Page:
Essex Dogs is the first instalment of a trilogy of books – or maybe two – which digs deep into the dirty underbelly of the Hundred Years' War. That conflict, between England and various nearby medieval realms, is traditionally written up by chroniclers and historians as a war in which kings and their subjects clashed, with their fierce combat mitigated and dignified by the knightly code of chivalry.

In Essex Dogs, set in the summer of 1346, we see the reality of the Hundred Years War for the ordinary combatants. They exist in a world where chivalry is at best an alien concept, and at worst an outright lie. The Dogs are a tight-knit band of warriors, most of them in some way compromised by their past, but bonded by their common wish to survive their ordeal and get home to England.

They are, I hope, memorable characters. Loveday, the leader, is increasingly uncertain about the life he has chosen. Scotsman, Millstone and Pismire, his trusty lieutenants. Father, the disgraced priest, more concerned with finding his next drink than ministering to his comrades’ souls. Romford, the lost soul from London, running away from himself, but heading towards trouble at every turn. Then, the deadeye archers: Tebbe and Thorp, Lyntyn and Darys. They have each others’ backs. But for how long?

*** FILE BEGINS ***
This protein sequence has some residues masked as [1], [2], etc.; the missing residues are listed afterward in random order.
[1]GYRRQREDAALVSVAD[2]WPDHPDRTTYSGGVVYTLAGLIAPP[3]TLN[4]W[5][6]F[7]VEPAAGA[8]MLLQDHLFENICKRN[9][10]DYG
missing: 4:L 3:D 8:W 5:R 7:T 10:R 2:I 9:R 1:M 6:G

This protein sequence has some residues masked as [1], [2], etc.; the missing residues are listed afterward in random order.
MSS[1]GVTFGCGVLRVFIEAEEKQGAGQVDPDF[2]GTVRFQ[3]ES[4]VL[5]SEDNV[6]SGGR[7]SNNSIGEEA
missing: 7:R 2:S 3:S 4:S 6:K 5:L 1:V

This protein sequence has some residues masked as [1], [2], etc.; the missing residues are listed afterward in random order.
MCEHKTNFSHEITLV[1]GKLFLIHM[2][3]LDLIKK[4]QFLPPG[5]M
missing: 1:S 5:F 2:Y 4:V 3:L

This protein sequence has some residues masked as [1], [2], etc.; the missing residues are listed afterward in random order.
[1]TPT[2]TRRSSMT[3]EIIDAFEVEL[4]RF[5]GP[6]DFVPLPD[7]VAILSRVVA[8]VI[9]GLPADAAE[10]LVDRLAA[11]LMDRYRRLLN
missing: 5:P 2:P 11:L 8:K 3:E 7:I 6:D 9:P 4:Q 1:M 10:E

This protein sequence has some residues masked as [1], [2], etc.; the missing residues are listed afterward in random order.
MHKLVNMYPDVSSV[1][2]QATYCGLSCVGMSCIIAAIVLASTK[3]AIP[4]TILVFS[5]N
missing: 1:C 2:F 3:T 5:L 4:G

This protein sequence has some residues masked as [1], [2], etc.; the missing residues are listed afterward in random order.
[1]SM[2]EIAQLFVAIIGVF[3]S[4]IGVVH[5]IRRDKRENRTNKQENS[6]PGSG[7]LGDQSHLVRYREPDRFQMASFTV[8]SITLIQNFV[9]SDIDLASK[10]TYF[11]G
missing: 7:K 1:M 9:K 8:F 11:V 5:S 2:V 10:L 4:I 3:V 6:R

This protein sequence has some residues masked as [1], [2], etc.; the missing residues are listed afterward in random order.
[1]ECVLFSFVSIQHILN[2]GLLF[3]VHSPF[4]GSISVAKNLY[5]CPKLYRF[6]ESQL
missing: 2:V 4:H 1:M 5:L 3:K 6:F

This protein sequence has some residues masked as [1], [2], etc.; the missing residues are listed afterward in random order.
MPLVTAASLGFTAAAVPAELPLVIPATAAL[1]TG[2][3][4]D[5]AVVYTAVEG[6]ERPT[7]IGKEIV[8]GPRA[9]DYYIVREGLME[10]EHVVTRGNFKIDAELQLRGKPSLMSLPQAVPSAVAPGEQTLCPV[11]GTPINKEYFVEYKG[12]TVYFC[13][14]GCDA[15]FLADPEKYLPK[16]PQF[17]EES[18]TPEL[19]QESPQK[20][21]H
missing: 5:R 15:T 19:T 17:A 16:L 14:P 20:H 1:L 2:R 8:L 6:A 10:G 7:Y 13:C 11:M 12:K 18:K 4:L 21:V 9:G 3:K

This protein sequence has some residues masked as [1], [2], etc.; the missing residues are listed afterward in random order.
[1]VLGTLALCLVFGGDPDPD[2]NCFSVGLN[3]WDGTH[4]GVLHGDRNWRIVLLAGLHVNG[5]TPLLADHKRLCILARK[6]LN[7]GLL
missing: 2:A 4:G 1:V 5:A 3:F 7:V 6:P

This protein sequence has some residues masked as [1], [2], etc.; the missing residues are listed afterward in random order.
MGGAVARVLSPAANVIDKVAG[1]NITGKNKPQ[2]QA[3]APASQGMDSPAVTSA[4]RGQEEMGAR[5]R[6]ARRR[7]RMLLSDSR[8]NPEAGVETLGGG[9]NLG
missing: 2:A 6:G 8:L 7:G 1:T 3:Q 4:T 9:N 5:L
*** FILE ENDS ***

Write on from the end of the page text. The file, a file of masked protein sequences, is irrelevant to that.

Travelling from the bloodsoaked Normandy beaches to the broken bridges of the Seine, and on to a chaotic battlefield near the Somme, the Dogs are tested to the limits, both by the circumstances of war and the people they come across, from rogue companies and mad princes on their own side to cold-blooded killers on the other.

And in the end they must learn a terrible fact about the war their king is waging. Even when it’s over, it's never over.

With that in mind, the second instalment of the series follows continuously from Essex Dogs. Now, rather than marching into the unknown, the Dogs find themselves caught up in the siege of Calais – a brutal 11-month blockade of a small port on the French coast.

Why are they there? Why does the king care so much about taking it? What are they really fighting for? All this will be revealed as in book 2 as we peel back another layer of the war and discover who really wants it to last for a hundred years.

The second book is about money, merchants and the medieval ‘deep state’, which cares nothing for chivalry or the loyalty to kings, and only about the naked pursuit of power and profit. We will travel inside and outside Calais, from the siege city built outside the walls, to pirate ships patrolling the harbour, and into the dark corners of oligarchs’ houses, where the deals that shape – and end – lives are made.

And at the end, we hear the first, faint, chesty rattle of a natural disaster that is sweeping towards the Dogs and their world – and which will set the stage for the epic third book in the series.

Enjoy the ride.

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By Dan Jones
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